• UEFI 2.3.1c-based system and firmware that supports secure boot
  • Trusted Platform Module 2.0

SEE: A new Microsoft Store: What does it mean for you and your business? A lot, actually (TechRepublic)

Why does Windows Server 2022 matter?

Windows 10 has been rolling out a series of virtualization- and processor-based security updates as part of its secured core initiative, one of the reasons for the restricted set of supported processors in Windows 11. Microsoft is bringing this model to Windows Server 2022 as an optional set of security tools, offering what it’s calling Secured-core Server, with secured hardware and firmware from server partners as well as its own software tools. This allows you to use Credential Guard to protect logins and Hypervisor-protected Code Integrity with your applications. At the same time, it’s delivering improvements to network security, upgrading HTTPS support to TLS 1.3 and adding improved AES-256 encryption to the file-share SMB protocol.

There are also significant improvements for Azure integration, either as hybrid cloud systems managed by Azure Arc or for transferring data between on-premises installations and cloud systems. These include a significantly smaller Server Core installation for use in containers or as an application host VM with remote management. Further improvements in the Windows Admin Center management tooling improve its event viewer as well as supporting more Azure management from your Windows Servers.

Microsoft has also enhanced Windows Server’s scalability options. If you’re running big applications, you now get support for 48TB of memory and 2,048 cores on 64 sockets. Other application hosting features include improved Windows container support for use with Kubernetes applications, including advanced container networking tools that add IPv6 support.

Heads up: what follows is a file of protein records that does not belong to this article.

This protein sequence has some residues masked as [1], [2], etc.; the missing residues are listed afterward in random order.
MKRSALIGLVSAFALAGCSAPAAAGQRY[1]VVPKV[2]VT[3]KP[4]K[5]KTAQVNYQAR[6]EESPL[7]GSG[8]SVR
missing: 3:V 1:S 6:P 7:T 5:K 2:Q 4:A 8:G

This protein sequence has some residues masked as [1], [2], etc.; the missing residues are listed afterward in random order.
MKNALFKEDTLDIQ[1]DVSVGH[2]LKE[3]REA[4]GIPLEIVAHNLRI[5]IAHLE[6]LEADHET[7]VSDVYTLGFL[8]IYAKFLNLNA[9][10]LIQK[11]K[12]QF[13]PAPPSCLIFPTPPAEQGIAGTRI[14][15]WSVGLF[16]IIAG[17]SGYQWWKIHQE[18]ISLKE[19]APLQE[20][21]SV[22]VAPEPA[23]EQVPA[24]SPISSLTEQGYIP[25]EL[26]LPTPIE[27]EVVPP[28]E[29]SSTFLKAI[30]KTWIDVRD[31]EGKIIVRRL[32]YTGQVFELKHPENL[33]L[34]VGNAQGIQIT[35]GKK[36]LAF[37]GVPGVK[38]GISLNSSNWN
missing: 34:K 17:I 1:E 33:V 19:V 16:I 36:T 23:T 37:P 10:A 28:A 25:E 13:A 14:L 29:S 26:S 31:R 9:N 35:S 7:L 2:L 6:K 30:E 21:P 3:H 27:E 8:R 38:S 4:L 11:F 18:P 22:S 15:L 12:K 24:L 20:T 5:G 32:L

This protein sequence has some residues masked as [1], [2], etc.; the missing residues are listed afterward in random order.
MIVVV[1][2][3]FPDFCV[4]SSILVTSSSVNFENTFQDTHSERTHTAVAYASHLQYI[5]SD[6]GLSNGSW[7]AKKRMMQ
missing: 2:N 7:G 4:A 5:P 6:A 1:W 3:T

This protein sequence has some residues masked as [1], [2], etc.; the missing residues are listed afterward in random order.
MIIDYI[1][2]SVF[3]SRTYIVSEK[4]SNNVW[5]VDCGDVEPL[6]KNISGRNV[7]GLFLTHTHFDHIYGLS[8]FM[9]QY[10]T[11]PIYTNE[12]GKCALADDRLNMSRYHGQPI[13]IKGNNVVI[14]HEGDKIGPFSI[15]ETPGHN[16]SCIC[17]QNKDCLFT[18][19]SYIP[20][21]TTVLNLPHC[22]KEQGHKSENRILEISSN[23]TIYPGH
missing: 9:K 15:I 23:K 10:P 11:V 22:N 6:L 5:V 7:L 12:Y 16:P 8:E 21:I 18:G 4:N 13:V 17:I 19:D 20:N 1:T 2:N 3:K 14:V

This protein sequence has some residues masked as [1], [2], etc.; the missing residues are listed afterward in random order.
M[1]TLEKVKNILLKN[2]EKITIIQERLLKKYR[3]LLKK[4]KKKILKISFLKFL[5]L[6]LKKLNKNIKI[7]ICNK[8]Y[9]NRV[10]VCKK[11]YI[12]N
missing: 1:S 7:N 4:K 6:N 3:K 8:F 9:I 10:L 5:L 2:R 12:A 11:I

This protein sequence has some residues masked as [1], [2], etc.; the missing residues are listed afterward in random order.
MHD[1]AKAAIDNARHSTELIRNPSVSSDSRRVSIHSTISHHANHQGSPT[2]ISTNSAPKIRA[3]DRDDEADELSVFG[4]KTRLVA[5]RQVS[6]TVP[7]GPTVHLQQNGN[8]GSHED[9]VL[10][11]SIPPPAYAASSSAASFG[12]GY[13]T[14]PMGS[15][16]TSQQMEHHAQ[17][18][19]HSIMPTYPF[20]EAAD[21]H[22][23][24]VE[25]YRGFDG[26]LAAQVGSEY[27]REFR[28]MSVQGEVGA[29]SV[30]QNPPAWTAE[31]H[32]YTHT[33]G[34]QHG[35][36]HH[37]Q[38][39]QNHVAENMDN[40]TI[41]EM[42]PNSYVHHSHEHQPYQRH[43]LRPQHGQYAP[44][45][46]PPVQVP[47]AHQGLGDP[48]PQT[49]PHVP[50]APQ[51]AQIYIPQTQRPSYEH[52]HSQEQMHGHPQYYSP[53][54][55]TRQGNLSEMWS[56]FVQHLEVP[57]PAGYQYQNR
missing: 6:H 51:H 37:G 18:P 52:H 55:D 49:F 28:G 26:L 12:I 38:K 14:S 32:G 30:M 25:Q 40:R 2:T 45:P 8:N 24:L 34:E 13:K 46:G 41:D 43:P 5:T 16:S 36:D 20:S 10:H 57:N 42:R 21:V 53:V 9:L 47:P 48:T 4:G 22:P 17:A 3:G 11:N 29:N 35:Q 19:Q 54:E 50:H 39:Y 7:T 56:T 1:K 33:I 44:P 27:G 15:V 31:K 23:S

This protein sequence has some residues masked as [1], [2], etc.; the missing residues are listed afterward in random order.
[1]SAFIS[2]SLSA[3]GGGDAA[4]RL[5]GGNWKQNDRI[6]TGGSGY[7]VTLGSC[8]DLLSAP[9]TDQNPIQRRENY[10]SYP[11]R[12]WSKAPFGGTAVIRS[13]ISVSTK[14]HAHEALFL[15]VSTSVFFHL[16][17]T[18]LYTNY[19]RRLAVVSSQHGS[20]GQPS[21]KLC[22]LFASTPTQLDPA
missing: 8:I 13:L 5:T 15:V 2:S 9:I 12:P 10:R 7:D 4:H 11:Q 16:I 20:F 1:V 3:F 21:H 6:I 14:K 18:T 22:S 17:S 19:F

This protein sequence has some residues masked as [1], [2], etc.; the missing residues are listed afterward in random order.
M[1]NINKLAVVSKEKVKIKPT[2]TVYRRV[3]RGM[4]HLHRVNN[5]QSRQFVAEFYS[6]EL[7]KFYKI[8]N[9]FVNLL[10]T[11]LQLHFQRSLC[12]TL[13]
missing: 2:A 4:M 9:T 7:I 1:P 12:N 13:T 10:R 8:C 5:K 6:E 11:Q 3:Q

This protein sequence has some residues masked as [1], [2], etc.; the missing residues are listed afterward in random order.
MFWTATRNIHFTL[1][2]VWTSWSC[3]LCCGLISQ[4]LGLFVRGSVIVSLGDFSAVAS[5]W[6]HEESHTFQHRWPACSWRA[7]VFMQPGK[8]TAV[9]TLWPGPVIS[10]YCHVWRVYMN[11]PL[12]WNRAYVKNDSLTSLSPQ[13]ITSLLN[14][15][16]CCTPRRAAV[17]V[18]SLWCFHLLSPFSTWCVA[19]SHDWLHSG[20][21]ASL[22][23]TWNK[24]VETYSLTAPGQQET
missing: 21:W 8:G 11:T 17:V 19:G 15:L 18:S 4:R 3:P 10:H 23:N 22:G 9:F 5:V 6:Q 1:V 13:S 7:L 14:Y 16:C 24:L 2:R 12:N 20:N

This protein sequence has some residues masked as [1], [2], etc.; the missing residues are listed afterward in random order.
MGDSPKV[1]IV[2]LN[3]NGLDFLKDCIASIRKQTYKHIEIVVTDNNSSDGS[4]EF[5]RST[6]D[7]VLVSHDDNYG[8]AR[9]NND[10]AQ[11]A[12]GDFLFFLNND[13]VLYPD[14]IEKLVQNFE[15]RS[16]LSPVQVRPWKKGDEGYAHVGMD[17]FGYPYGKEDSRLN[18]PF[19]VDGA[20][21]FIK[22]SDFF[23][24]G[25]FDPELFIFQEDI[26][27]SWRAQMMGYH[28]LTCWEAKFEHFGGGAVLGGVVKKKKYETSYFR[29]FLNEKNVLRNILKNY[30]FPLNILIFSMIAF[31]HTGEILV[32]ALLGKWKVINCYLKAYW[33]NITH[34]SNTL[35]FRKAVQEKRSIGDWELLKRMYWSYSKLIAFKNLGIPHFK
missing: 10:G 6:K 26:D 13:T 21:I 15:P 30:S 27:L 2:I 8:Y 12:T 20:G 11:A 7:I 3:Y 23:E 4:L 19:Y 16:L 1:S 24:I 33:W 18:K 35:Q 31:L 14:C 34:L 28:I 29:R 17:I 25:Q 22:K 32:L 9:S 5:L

If you’re running Windows Server images in Azure, you will get additional features, including Azure Automanage, hotpatching for VM images, better migration options and support for SMB over the new QUIC protocol.

When was Windows Server 2022 released?

A preview program started in March 2021. General availability of Windows Server 2022 was announced on 1 September 2021, with a launch event as part of the Windows Server Summit on 16 September.

How can I get Windows Server 2022, and how much does it cost?

Three editions are available: Standard, Datacenter and Essentials. The Datacenter version is intended for use in large-scale data centers, where you need to host and manage large fleets of virtual machines. It’s typically used for ERP systems and for hybrid and private clouds as an alternative to tools like Azure Stack HCI. Standard is the familiar small application server or operational database server, with limited virtualization requirements. Smaller businesses with basic file and print needs, and up to 25 employees, can take the option of the Essentials release.

Windows Server 2022 is available in the Microsoft Volume Licensing Center for customers with existing licensing agreements, or in the Azure Marketplace for use as an Azure virtual machine. You can also download evaluation versions from the Windows Evaluation Center, with ISO and VHD installer options.

Microsoft is licensing Windows Server 2022 using a per-core licensing model, with CALs required for users and devices accessing your servers. Like Windows Server 2019, licenses are sold in 2- and 16-core packs with a minimum of 8 cores per processor and 16 core licenses per server.

  • Essentials: $501 (per server licensing). No CALs required.
  • Standard: $972 (for 16 cores). CALs required.
  • Datacenter: $6,155 (for 16 cores). CALs required.